Trump's latest courtroom setback may be the 'costliest' yet
Donald Trump (Photo by Mandel Ngan for AFP)

A parting decision by D.C. District Judge Beryl Howell to slap aside executive privilege claims from Donald Trump to keep former White House chief of staff Mark Meadows from testifying could be the most significant blow to date against the former president who is at the center of multiple criminal investigations.

According to attorneys Dennis Aftergut, Norm Eisen and noted legal authority Laurence Tribe, should Howell's ruling hold up she will have handed special counsel Jack Smith a gift that could end up being the key to indicting Trump for his actions surrounding the Jan. 6 insurrection.

In a column for Slate, the three wrote the ruling, "may be the costliest moment yet in Trump’s long losing streak against Smith."

Noting a previous report that Meadows was "at the very center of Trump’s plans to overturn his presidential election loss," the legal experts added.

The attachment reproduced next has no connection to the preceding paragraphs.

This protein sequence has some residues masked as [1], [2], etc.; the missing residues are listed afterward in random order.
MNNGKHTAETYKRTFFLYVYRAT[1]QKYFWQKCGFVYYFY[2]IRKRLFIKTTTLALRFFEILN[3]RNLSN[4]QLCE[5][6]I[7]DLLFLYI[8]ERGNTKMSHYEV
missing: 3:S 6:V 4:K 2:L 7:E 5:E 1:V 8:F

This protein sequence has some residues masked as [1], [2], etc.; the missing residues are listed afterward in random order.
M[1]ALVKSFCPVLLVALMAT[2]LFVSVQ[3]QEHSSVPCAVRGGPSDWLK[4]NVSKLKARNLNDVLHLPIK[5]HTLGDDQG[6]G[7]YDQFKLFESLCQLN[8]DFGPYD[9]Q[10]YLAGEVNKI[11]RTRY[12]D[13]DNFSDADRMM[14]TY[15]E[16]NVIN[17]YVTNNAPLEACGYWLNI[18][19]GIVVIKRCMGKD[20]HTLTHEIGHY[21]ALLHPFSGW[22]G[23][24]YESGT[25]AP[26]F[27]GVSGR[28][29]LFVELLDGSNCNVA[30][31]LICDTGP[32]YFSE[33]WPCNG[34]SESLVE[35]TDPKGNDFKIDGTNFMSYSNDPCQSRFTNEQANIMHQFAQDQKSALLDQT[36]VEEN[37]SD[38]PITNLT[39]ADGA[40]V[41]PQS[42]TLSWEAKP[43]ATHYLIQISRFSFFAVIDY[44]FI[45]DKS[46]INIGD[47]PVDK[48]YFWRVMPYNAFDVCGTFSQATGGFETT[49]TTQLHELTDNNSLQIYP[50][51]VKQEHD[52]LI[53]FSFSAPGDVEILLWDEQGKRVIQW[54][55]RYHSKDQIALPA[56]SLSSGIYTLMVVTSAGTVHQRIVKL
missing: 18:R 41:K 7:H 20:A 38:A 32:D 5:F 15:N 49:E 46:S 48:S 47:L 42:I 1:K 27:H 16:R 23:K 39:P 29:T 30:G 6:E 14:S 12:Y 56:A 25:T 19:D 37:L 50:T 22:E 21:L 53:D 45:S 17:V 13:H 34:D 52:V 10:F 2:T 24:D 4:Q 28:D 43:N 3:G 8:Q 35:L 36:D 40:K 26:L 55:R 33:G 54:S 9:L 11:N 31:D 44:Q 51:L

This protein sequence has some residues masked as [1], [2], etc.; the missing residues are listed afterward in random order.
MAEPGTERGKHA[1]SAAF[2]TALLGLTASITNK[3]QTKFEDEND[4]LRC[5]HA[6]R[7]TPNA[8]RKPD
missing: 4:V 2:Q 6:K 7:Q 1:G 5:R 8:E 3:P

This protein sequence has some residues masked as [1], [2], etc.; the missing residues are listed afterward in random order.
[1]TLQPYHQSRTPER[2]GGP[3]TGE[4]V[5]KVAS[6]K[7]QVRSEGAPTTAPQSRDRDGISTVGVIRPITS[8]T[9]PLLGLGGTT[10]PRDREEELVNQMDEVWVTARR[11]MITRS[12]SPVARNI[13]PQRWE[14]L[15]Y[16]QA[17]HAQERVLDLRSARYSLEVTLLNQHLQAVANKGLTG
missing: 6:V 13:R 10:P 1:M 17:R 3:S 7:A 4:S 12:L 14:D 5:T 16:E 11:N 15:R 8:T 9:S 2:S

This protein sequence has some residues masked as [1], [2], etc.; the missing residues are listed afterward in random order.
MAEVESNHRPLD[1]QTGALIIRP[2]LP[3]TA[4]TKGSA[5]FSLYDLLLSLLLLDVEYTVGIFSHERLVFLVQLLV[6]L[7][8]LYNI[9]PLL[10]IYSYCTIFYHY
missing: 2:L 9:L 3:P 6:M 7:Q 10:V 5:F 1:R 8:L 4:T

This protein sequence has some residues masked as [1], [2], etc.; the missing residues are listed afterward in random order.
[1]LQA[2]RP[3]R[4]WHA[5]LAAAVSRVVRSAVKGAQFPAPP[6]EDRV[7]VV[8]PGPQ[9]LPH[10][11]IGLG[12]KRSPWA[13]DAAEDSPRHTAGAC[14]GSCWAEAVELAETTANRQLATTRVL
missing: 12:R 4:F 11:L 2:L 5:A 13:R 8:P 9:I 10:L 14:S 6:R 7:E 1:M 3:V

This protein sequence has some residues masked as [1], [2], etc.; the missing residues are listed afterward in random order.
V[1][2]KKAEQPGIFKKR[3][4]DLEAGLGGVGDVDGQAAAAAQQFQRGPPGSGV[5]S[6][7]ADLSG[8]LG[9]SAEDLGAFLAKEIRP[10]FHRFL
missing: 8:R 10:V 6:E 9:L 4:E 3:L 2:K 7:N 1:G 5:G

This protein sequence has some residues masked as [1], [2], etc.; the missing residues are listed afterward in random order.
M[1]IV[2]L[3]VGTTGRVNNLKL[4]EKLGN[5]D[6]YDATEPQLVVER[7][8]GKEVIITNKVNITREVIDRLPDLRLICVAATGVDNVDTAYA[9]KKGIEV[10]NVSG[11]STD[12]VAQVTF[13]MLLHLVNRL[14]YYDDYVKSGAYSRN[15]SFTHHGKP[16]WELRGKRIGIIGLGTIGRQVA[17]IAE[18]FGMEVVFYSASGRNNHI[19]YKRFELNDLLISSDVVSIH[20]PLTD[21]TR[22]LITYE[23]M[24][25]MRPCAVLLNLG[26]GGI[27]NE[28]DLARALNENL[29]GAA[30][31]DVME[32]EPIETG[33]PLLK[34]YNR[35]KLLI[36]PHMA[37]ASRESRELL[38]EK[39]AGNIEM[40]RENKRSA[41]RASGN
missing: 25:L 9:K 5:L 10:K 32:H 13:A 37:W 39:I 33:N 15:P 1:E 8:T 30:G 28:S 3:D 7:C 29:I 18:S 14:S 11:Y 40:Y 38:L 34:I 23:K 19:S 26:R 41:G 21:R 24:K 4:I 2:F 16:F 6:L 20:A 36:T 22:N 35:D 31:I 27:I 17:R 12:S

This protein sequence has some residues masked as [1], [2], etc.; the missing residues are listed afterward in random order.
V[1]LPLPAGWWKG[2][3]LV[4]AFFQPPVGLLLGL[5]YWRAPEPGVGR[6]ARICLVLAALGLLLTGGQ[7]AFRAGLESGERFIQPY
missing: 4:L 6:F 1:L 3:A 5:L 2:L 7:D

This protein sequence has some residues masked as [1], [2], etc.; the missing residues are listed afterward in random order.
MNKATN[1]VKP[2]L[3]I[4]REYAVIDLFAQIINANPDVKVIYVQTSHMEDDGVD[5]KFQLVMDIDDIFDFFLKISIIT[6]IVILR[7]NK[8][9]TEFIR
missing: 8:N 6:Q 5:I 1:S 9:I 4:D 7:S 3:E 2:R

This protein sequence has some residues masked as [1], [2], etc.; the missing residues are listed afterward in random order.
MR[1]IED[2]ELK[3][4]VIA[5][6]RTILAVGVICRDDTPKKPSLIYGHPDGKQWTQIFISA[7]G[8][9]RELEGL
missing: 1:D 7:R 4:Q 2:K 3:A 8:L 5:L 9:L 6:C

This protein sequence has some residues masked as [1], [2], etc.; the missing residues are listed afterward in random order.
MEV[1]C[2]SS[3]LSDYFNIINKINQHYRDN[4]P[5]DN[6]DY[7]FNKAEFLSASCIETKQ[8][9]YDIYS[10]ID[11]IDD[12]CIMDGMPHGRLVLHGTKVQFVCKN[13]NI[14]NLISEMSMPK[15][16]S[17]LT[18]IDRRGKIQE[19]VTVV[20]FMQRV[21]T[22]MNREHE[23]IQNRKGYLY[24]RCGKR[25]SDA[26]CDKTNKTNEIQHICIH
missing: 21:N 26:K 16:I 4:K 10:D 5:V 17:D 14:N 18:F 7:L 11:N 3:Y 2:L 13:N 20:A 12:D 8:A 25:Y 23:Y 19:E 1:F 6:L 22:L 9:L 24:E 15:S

"Evidence the House Jan. 6 committee gathered showed that he [Meadows] had advance intelligence about the coming violence. If so, Smith will want to know about any discussion with Trump about those early warnings," they wrote before adding, "Likewise, Smith will surely seek Meadows’ testimony about a damning conversation to which Cassidy Hutchinson, Meadows’ aide, testified in Congress. She said Meadows told her that Trump, upon hearing that the insurrectionists were screaming 'Hang Mike Pence!,' replied that Pence 'deserved it.'"

They also note that Meadows has over 1,000 text messages that were not turned over to the House select committee that investigated the Capitol insurrection and that they will be fair game for Smith to pursue.

"At any rate, Smith’s focus on Meadows suggests that the special counsel is preparing his endgame. In conspiracy cases, prosecutors proceed first to gather evidence from the least culpable witnesses and last to gather evidence from those who are most culpable and closest to the investigation’s target," they elaborated before adding, "As for Meadows’ endgame, with executive privilege off the table, his most likely recourse to block questioning will be the Fifth Amendment. Based on what we know from the Jan. 6 committee’s extensive public record, Meadows has serious criminal exposure of his own."

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